As Liverpool prepare for Community Shield and UEFA Super Cup action this month, should they really be classed as genuine trophies?
The Reds may have had a relatively mediocre pre-season, but confidence is still high heading into 2019/20.
Jurgen Klopp‘s side are fresh off the back of Champions League glory and will be looking to retain their crown, as well as clinching a maiden Premier League title.
Next Friday’s league opener at home to Norwich arrives in between two potentially trophy-winning occasions for Liverpool.
First up is Sunday’s Community Shield clash with Man City at Wembley, pitting last season’s treble winners against the champions of Europe.
Then, on August 14, Klopp’s men take on Chelsea in the Super Cup in Istanbul, following the English duos’ respective European successes in 2018/19.
The question is: should these count as ‘proper’ trophies?
The most conclusive reason for being in favour of cherishing both the Community Shield and the Super Cup is that they are considered competitive matches, especially the latter.
They aren’t meaningless in the way that the International Champions Cup or even the Western Union Cup are, for example, and there is no downside to winning them.
On top of that, sealing more trophies can only be good in terms of morale and building a winning mentality.
Liverpool have been trophy-shy for far too long, so seeing Jordan Henderson and his team-mates lift as many as possible can do no harm whatsoever.
Klopp himself regards the Community Shield as an important occasion, producing a bullish response to a question about it on Monday.
“Sorry, it’s a pre-season friendly? That’s how you see it in this country? Nobody told me that so far,” Klopp said.
“I don’t know why people play this competition if it means nothing, why don’t we cancel it then?
“I will ask the club exactly how it is, what it will mean in the history of the club.”
While Klopp did also stress that he doesn’t expect his team to be at their best physically, or all key men to be fielded, it’s clear to see where he stands on the argument.
Liverpool also have pedigree in the Community Shield, or Charity Shield as it was previously known, winning it 15 times.
Only Man United (21) have won it on more occasions.
As for the Super Cup, the Reds have prevailed three times, arguably cementing their place as Europe’s best team after wins over Hamburg (1977), Bayern Munich (2001) and CSKA Moscow (2005).
Despite the aforementioned plus points surrounding the Community Shield and the Super Cup, the bottom line is that neither are prestigious honours.
In truth, when it comes to talking about them, fan bias comes to the fore.
Remember when Jose Mourinho used to count them as genuine pieces of silverware and many people mocked him? Or Pep Guardiola last season?
Gerard Houllier did the same in 2001, but many didn’t bat an eyelid, conveniently.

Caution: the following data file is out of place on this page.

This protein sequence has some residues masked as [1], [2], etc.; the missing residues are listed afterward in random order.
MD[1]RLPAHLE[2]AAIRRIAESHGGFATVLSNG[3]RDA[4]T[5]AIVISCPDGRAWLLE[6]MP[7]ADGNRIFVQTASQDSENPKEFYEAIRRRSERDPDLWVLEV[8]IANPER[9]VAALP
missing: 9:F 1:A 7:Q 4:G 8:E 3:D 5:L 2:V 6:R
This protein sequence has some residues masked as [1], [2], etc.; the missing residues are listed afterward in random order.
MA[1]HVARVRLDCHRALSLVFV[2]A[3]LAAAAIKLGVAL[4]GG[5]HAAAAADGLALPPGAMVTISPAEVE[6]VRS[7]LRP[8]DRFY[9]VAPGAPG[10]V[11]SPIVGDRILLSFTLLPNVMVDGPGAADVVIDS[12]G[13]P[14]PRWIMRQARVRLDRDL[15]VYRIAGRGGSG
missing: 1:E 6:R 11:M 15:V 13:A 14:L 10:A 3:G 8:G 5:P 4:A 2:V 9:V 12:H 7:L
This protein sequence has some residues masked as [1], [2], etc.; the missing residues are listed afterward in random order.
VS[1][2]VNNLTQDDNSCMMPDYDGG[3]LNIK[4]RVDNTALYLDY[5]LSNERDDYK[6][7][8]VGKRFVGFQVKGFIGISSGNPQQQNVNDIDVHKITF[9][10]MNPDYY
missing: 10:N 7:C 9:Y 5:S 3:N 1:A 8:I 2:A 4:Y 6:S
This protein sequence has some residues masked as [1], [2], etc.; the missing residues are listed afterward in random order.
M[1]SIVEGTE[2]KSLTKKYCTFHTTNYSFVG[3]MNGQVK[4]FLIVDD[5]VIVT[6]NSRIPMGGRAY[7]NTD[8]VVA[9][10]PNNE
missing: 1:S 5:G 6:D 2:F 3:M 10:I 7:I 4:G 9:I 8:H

The former Liverpool manager claimed that his Reds side won five trophies in that calendar year, adding these two competitions to his brilliant cup treble.
Some Liverpool supporters were fully behind Houllier’s opinion at the time, and may still be, but the reaction is very different when rival teams achieve similar.
The truth of the matter is that both are glorified friendlies—matches that you don’t care about if you lose, and muster a half-celebration if you win.
Liverpool didn’t win a quintet in 2001, they won three trophies and two matches that are consigned to history year upon year.
The Community Shield is more an opportunity for Klopp to get playing time in the legs of his players than anything, rather than deliver some sort of huge psychological blow to City.
Would it be nice to beat the champions? Of course. Is the result going to shape the rest of the season? Not remotely.
City may have beaten Chelsea in last season’s game, going on to win the league, but the previous five winners were either Arsenal (three) or Man United (two), who went on to have disappointing seasons, despite FA Cup wins.
It used to mean more, unquestionably, but the days of Kevin Keegan and Billy Bremner having a punch-up in 1974 are long gone.
The Super Cup arguably has a little more prestige, but then again, could you name the last three teams to have won it?
It is a money-making affair that often gets in the way of more important commitments, namely starting the Premier League season strongly.
Beating Chelsea but then dropping points at Southampton in the league the following Saturday will be far worse than losing in the Super Cup and winning at St Mary’s.
As stated, both of these upcoming matches shouldn’t be treated as a hindrance, but what unfolds in them will not impact on Liverpool’s season.
Winning the pair would be a pleasant feeling, adding to an air of invincibility after Champions League glory, but defeats will not be an issue in the slightest.
Neither are important moments in the Reds’ campaign, and by the time May rolls around, all memory of them will be swiftly erased.
It’s nice to be a part of them, further adding proof of Liverpool’s current standing, but they’re becoming increasingly irrelevant.